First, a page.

where (textbf{x}^G_i) and (textbf{y}^G_i) represent the ground truth coordinates, and (textbf{x}^R_i) and (textbf{y}^R_i) denote the refined coordinates. Losses in the MLP were not propagated to HRNetV2, and were learned independently. The number of training epochs for HRNetV2 and MLP differed. For each epoch used for training HRNetV2, we trained the MLP with multiple epochs, provided that we initialized the parameters only at the beginning of training. This procedure allowed us to train the entire model efficiently, while fine-tuning the MLP to match the training phase of HRNetV2.

### Implementation details

We trained and carried out testing using a GeForce GTX 1080, 3.70-GHz Intel(R) Core(TM) i7-8700K CPU, and 16GB of memory. The training and testing were conducted in Pytorch. The input images were cropped and resized to (256times 256), according to the center positions of the boxes.

The HRNetV2 network starts with a stem comprising two strided (3times 3) convolutions, which reduces the resolution to 1/4. As the inputs pass through the four subsequent stages, the resolution is gradually reduced by half, and the number of channels is accordingly doubled. The first stage contains four residual units, each of which was formed by a bottleneck with a width of 64. This stage is followed by a (3times 3) convolution, which reduces the width of the feature map to 18. Thus, the number of channels for the four resolutions is 18, 36, 72, and 144, respectively. The second, third, and fourth stages contain one, four, and three multi-resolution blocks, respectively. One multi-resolution block contains four residual units. Each unit contains two (3times 3) convolutions for each resolution and an exchange unit across resolutions. The four resolution representations from the fourth stage are concatenated and used to predict heatmaps with a width of 64, following two (1times 1) convolutions. We trained HRNetV2 with 60 epochs and a batch size of 16. The model was pre-trained using WFLW^{37}. The base learning rate was set as 0.0001, and then was reduced to 0.00001 and 0.000001 at 30 and 50 epochs, respectively. The loss function was minimized using the Adam optimizer.

The MLP network comprises three layers: input, hidden, and output layers. The number of neurons in the middle layer was set to 500. The number of inputs and outputs was set to 23 for splitting the coordinates transformed from the heatmaps and predicted by HRNetV2 into *x*– and *y*-coordinates. We trained the MLP using 100 epochs and a batch size of 16 every time HRNetV2 was trained for 1 epoch. The loss function was minimized using the Adam optimizer with a learning rate of 0.00001 and a weight decay (L2 regularization) factor of 0.0001.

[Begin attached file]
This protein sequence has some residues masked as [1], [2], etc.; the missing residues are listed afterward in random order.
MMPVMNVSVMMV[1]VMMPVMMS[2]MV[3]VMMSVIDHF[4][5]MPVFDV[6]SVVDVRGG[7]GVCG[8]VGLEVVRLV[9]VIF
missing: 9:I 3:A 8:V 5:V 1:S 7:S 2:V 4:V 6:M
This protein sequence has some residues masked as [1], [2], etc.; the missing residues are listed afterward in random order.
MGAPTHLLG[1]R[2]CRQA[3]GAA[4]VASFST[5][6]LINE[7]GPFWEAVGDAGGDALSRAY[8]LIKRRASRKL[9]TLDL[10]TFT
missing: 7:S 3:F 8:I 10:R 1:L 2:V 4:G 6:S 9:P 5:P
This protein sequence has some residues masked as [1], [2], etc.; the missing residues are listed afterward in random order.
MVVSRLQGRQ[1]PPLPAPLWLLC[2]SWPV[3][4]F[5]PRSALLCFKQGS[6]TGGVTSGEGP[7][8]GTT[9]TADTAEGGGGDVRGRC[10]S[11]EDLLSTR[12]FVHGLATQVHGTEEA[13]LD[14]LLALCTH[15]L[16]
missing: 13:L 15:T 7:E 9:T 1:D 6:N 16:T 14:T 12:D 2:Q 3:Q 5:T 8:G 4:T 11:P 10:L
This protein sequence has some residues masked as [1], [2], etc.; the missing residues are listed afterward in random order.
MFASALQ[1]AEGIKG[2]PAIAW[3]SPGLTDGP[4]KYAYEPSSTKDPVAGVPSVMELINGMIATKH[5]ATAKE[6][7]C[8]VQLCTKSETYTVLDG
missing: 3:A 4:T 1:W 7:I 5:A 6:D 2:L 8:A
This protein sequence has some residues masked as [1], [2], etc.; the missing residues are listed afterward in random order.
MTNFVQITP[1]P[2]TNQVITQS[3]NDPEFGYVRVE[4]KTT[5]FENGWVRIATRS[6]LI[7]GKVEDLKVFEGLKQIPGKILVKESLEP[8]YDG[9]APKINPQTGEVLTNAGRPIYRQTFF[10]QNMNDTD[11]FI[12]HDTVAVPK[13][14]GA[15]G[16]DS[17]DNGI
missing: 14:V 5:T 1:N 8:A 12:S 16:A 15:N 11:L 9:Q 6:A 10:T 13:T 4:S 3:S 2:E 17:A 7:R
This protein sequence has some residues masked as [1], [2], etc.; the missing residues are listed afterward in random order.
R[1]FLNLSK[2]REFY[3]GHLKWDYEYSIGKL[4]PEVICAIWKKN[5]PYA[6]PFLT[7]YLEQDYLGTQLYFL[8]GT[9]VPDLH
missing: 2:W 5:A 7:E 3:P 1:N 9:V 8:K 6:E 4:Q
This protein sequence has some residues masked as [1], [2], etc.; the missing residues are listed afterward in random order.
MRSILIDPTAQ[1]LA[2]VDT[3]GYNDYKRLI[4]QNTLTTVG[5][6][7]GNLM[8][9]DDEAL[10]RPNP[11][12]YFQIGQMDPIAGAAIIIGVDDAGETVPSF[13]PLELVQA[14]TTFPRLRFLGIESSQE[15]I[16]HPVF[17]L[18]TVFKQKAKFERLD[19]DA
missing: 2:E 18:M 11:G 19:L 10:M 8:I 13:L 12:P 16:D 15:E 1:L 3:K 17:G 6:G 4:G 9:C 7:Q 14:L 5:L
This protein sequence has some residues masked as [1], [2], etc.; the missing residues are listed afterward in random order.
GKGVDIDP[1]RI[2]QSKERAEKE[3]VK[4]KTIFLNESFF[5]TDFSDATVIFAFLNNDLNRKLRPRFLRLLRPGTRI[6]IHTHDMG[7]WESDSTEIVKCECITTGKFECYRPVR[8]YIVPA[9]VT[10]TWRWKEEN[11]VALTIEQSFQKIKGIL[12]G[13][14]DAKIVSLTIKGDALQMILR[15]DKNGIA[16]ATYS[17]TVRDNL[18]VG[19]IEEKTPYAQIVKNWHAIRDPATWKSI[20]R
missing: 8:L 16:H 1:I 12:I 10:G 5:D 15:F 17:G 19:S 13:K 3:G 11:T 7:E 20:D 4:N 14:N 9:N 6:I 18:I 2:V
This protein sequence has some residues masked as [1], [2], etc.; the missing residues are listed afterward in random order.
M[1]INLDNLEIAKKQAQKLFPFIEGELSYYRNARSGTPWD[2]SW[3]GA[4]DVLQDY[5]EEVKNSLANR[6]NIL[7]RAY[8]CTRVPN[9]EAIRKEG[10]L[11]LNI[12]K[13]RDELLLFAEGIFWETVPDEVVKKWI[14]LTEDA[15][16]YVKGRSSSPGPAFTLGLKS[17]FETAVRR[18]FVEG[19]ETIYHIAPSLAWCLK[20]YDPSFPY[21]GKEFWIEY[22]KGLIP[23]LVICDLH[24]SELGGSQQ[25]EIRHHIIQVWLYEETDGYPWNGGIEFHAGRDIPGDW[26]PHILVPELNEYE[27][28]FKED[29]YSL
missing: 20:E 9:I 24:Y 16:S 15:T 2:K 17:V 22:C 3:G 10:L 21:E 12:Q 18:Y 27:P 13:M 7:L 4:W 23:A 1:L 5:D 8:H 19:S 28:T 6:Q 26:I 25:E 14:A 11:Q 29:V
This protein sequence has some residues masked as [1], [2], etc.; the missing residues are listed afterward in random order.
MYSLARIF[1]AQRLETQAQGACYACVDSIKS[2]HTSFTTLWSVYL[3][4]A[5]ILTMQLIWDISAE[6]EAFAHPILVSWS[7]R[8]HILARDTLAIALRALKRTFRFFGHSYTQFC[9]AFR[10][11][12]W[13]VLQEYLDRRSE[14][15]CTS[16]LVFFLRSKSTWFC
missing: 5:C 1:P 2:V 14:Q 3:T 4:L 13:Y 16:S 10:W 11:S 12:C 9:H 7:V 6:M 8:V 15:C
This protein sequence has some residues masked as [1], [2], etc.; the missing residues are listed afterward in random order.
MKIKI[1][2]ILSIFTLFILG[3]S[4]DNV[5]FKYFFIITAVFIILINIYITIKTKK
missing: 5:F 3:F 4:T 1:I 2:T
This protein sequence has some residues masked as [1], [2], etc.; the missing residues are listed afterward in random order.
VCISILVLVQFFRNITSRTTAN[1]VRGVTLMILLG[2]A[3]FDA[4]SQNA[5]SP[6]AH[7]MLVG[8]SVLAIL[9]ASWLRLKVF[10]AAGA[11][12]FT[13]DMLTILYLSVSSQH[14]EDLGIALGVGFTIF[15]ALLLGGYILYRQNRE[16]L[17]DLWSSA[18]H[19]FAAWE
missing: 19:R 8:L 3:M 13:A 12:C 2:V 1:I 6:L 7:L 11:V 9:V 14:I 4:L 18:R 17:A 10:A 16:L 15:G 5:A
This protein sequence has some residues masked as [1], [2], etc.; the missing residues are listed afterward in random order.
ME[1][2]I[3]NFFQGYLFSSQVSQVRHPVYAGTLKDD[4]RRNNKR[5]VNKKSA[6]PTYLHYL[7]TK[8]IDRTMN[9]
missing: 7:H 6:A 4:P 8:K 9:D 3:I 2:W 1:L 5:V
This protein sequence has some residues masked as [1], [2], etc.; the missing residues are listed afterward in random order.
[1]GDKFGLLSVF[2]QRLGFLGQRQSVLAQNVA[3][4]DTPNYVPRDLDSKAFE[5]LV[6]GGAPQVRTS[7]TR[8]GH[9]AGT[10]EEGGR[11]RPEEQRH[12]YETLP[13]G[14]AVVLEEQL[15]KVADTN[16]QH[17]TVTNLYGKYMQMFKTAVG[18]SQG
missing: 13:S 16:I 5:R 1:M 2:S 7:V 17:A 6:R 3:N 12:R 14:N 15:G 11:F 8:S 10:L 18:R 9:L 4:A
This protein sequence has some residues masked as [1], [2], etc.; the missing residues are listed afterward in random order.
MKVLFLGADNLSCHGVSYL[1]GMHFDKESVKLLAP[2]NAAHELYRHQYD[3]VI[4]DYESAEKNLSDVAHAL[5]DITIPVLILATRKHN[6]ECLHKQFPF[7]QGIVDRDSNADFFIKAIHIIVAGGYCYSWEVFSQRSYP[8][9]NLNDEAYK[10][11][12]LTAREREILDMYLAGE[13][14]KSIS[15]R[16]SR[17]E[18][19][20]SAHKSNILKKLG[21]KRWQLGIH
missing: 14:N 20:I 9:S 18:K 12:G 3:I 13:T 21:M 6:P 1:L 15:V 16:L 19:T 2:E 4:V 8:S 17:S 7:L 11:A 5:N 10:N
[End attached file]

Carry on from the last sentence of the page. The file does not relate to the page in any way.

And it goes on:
### Evaluation metrics

We evaluated the proposed method in terms of the mean radial error (MRE), successful detection rate (SDR), and successful classification rate (SCR), according to a previous benchmark study^{13}. The radius error was defined by (R=sqrt{varDelta x^2+varDelta y^2}), where (varDelta x) and (varDelta y) represent the Euclidean distances between the estimated landmarks and the ground truth landmarks of the *x*– and *y*-axes, respectively. The MRE and the standard deviation (SD) are defined as follows:

$$begin{aligned} textrm{MRE}&= frac{sum _{i=1}^N R_i}{n}, end{aligned}$$

(5)

$$begin{aligned} textrm{SD}&= sqrt{frac{sum _{i=1}^N (R_i-MRE)^2}{n-1}}, end{aligned}$$

(6)

where (R_i) represents the radial error of the *i*th landmark, and *n* denotes the total number of landmarks to be detected. The SDR is the ratio of estimated landmarks that are within a reference threshold, and is defined as follows:

$$begin{aligned} SDR = frac{n_d}{n}times 100%, end{aligned}$$

(7)

where (n_d) represents the number of successfully detected landmarks, and the threshold values are 2.0, 2.5, 3.0, and 4.0 mm, as typically used. The SCR is the classification accuracy of anatomical face types based on eight clinical measures (ANB, SNB, SNA, overbite depth indicator (ODI), anteroposterior dysplasia indicator (APDI), facial height index (FHI), frankfurt mandibular angle (FMA), modified wits (MW)). Facial images are classified into three anatomical types under clinical measures. Note that geometric criteria such as the angles and distances between landmarks listed in Table 1 are considered.